UN atomic watchdog confirms Iran installing new centrifuges

A handout picture released by the Atomic Energy Organization of Iran on September 8, 2019, shows the head of the organization Ali Akbar Salehi (L) and Acting Director General of the International Atomic Energy Agency. (File/AFP)
Updated 09 September 2019

UN atomic watchdog confirms Iran installing new centrifuges

  • The IAEA said it had verified that the centrifuges were either installed or being installed
  • IAEA tells Iran 'Time is of the essence’ as it presses for answers

VIENNA: The UN nuclear watchdog told Iran on Monday there is no time to waste in answering its questions, which diplomats say include how traces of uranium were found at a site that was not declared to the agency.
It also said Iran was starting to follow through on its pledge last week to further breach its 2015 nuclear deal with world powers, this time installing more advanced centrifuges and moving toward enriching uranium with them, which the deal bans.
Diplomats say Iran has yet to explain to the International Atomic Energy Agency how the uranium particles ended up at what Tehran has said was a carpet-cleaning facility.
Israeli Prime Minister Benjamin Netanyahu, who vehemently opposes Iran’s nuclear deal with major powers, first pointed to the site last year, calling it a “secret atomic warehouse” and saying it had housed unspecified radioactive material that had since been removed.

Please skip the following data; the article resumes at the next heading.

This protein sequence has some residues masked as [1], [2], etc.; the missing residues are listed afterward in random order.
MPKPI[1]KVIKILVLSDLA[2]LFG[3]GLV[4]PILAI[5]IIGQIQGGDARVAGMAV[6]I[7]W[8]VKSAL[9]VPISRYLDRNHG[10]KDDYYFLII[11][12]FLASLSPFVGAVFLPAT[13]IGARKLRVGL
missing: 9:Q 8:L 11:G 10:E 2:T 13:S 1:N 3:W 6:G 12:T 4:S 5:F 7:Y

Details of IAEA inspections are confidential and the agency generally does not comment on them. But the IAEA’s acting chief made clear that in meetings in Tehran on Sunday he pushed Iran to improve cooperation with the UN non-proliferation watchdog.
“Time is of the essence,” Cornel Feruta, who took over as IAEA chief in an acting capacity after the death of his boss Yukiya Amano in July, told a news conference during a quarterly IAEA Board of Governors meeting.
“I think that was a message very well understood,” he said of his meetings with officials including Iran’s foreign minister and its nuclear energy chief.
The IAEA has told member states that Iran has had two months to answer its questions, though it has only given a very general description of the issue because it is confidential, diplomats who attended a briefing by its inspections chief last week said.
At the same time, the Vienna-based IAEA has not yet sounded the alarm because such questions are part of a painstaking process that can often take many months.
“We are very, let’s say rigorous, meticulous and we are faithful to our mandate,” Feruta said, without going into specifics.
The 2015 nuclear deal only lets Iran enrich uranium with just over 5,000 of its first-generation IR-1 centrifuge machines. It can use far fewer more advanced centrifuges for research but without accumulating enriched uranium.
But in response to US sanctions imposed since Washington withdrew from the deal in May last year, Iran has been breaching the limits it imposed on its atomic activities step by step.